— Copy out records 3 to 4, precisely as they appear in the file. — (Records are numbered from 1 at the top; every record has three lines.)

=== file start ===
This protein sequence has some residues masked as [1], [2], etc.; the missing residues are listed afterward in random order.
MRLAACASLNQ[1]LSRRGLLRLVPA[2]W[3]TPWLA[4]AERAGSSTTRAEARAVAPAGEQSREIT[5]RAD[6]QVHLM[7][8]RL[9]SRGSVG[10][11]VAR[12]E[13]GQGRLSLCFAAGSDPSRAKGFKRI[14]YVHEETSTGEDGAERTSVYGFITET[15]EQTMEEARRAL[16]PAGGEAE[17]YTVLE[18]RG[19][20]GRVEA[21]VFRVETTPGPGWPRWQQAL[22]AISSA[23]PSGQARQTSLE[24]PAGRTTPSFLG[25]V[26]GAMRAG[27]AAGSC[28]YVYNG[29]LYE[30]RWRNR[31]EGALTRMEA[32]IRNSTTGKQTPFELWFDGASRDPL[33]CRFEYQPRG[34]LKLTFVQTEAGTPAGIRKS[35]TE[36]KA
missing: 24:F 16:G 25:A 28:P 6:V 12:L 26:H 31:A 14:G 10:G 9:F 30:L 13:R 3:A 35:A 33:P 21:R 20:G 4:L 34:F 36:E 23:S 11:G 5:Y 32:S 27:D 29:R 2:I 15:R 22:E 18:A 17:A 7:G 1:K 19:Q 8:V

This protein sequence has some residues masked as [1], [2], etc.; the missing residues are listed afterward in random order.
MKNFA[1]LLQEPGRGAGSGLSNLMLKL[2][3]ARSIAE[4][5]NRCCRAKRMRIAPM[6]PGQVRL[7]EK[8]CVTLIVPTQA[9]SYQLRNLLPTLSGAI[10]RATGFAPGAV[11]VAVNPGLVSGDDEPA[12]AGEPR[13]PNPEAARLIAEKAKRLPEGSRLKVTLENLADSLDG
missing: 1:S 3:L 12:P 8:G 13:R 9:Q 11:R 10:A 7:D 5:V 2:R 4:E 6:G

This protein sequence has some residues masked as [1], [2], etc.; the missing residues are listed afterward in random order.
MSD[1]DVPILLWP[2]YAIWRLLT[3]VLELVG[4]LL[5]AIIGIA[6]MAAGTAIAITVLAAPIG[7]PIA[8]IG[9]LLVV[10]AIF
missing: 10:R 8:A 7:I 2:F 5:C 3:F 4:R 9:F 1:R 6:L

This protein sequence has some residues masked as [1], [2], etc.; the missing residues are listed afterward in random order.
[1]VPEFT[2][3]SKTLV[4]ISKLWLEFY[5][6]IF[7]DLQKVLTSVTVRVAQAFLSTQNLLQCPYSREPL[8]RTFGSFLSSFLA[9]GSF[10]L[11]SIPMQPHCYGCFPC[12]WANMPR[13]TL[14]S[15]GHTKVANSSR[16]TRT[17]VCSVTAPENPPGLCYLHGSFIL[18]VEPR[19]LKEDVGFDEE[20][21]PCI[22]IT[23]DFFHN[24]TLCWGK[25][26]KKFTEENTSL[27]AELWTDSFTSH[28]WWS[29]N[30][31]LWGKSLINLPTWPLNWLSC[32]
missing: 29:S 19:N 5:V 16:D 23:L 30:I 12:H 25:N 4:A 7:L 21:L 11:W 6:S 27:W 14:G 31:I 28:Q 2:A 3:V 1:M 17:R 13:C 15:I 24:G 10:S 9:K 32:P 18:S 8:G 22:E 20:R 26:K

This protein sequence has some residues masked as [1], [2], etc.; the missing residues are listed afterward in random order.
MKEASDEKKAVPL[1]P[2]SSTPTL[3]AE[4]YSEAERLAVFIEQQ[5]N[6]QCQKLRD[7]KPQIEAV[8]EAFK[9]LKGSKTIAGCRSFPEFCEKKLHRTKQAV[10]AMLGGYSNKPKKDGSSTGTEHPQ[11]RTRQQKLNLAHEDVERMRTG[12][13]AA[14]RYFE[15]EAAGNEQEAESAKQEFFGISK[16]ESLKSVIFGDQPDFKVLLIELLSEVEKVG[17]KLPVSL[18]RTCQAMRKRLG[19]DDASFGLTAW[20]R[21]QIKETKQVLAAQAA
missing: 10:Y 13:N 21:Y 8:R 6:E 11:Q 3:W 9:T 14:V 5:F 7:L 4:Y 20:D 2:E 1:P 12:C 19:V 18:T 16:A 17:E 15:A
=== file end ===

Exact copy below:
This protein sequence has some residues masked as [1], [2], etc.; the missing residues are listed afterward in random order.
MSD[1]DVPILLWP[2]YAIWRLLT[3]VLELVG[4]LL[5]AIIGIA[6]MAAGTAIAITVLAAPIG[7]PIA[8]IG[9]LLVV[10]AIF
missing: 10:R 8:A 7:I 2:F 5:C 3:F 4:R 9:F 1:R 6:L

This protein sequence has some residues masked as [1], [2], etc.; the missing residues are listed afterward in random order.
[1]VPEFT[2][3]SKTLV[4]ISKLWLEFY[5][6]IF[7]DLQKVLTSVTVRVAQAFLSTQNLLQCPYSREPL[8]RTFGSFLSSFLA[9]GSF[10]L[11]SIPMQPHCYGCFPC[12]WANMPR[13]TL[14]S[15]GHTKVANSSR[16]TRT[17]VCSVTAPENPPGLCYLHGSFIL[18]VEPR[19]LKEDVGFDEE[20][21]PCI[22]IT[23]DFFHN[24]TLCWGK[25][26]KKFTEENTSL[27]AELWTDSFTSH[28]WWS[29]N[30][31]LWGKSLINLPTWPLNWLSC[32]
missing: 29:S 19:N 5:V 16:D 23:L 30:I 12:H 25:N 4:A 7:L 21:L 11:W 6:S 27:W 14:G 31:I 28:Q 2:A 3:V 1:M 17:R 13:C 15:I 24:G 10:S 9:K 32:P 18:S 8:G 22:E 20:R 26:K